In Roslindale Square battle between parking and affordable housing, parking wins

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The Zoning Board of Appeal today rejected a proposed 31-unit apartment building at Washington and Basile streets that would have offered far more affordable apartments than required and below-market rates to two locally owned businesses now on the site because the building would have no parking for residents.

The action came even as the city looks to eliminate parking requirements for new buildings that offer large numbers of subsidized units as a way of encouraging such apartments.

Zoning-board members said the lack of parking in a building in which at least 42% of the units – and possibly all of them – would be offered at below-market rates, would actually lead to gentrification of Roslindale Square and choke off parking for other long-standing, often minority-owned, businesses in an area they said was already experiencing parking problems.

Technically, the board voted 4-3 to approve a motion by member Hansy Better Barraza to approve the project – on condition the BPDA and BTD work with developer Arx Urban to figure out how to put some parking in the building’s basement. Under state law, zoning proposals need at least five votes.

Even though the two businesses that would get to stay on the site are minority owned, Better said she could not vote for a project without parking after reading letters and e-mails from other minority business owners in the area worried about parking – and she said that a building with several two- and three-bedroom units would inevitably be rented to families who would need cars even in a neighborhood that is served by numerous bus lines and a commuter-rail stop.

“It’s absurd to imagine that a parent doesn’t need a car to take their kid to daycare or out of daycare,” she said, calling the issue an “issue of equity” for the rest of Roslindale Square and a precedent for the rest of Roslindale Square.

Board Chairwoman Christine Araujo, who lives in Roslindale, helped doom even that proposal, by voting no, saying Better wasn’t going far enough.

“I do think parking should be maximized as much as possible” in Roslindale Square, she said, citing both parents with kids and prospective tenants who might work night shifts and so need a car. In July, the board rejected a proposal for a smaller building with no parking on the site of the current Morena garage down Washington Street. She said Arx failed to provide a “really compelling reason why the project should come in with absolutely zero parking.”

Arx’s proposal, which the BPDA approved in June, called for replacing the current one-story commercial block between the Municipal Building and Basile Street with a five-story building with custom-built space for the theater and the yogurt shop on the first floor.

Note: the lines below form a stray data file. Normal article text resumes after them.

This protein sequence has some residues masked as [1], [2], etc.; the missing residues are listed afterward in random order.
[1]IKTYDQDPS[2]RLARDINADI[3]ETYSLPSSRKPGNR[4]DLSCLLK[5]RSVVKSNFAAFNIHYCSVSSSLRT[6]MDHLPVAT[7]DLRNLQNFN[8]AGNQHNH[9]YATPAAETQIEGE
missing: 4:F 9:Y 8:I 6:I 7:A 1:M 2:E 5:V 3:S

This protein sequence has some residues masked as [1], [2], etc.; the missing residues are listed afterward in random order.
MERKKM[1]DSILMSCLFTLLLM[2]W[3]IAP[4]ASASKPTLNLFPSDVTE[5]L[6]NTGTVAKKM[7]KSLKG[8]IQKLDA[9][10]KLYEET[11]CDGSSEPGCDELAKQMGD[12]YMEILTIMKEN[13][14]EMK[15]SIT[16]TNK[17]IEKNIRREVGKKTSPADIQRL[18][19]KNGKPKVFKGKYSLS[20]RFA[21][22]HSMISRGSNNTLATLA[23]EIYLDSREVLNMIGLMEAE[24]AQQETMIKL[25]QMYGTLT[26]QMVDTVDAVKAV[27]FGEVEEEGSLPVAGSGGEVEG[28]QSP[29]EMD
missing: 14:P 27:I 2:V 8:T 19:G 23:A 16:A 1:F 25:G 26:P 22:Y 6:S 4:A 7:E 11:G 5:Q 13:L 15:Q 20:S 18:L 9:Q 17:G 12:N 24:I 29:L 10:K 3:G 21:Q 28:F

At a minimum, 42% of the units would be rented as affordable and the two businesses would get subsidized rents as well to help them stay in the square. Arx’s Benjamin Moll said the concern is seeking additional state subsidies to increase the number of affordable rentals, possibly as high as all of them. The city currently requires only 13% of units be rented as affordable.

Arx’s attorney, Johanna Schneider, said the lack of parking was “a trade off” for bringing a large number of affordable units to Roslindale and for keeping two local businesses. She said that adding parking would make it difficult for Arx to offer as many affordable units as it had proposed because of the costs of building them.

Schneider said that she doubted many prospective tenants would have cars. But she said Arx would help pay for CharlieCards for residents and would provide bicycle storage. And she said that Arx had secured leases for off-street parking for up to 20 cars within a half mile of the site just in case some tenants do come with cars.

Better said that wasn’t good enough, that the board had to think of the long term, when those leases might end and tenants might try to park closer to their building.

Better actually praised the building and its goals, but said it simply wasn’t fair to the Blacks and Latinos who own businesses in the area who are concerned about where their customers would park, something she said could lead to them being driven out of the square altogether.

Some nearby residents spoke to oppose the project as well, nothing that Basile and nearby streets are already chocked with traffic because of buses and parents dropping off students at the Sumner School. One said the building was too tall and “looks like a cheap building.”

One resident, Robert Orthman, did praise the proposal and the way it would keep “two very well like and beloved businesses.”

When Schneider asked whether the vote was with or without prejudice, Araujo told her the vote means “you come back with a different proposal.”

4198 Washington St. BPDA filings.

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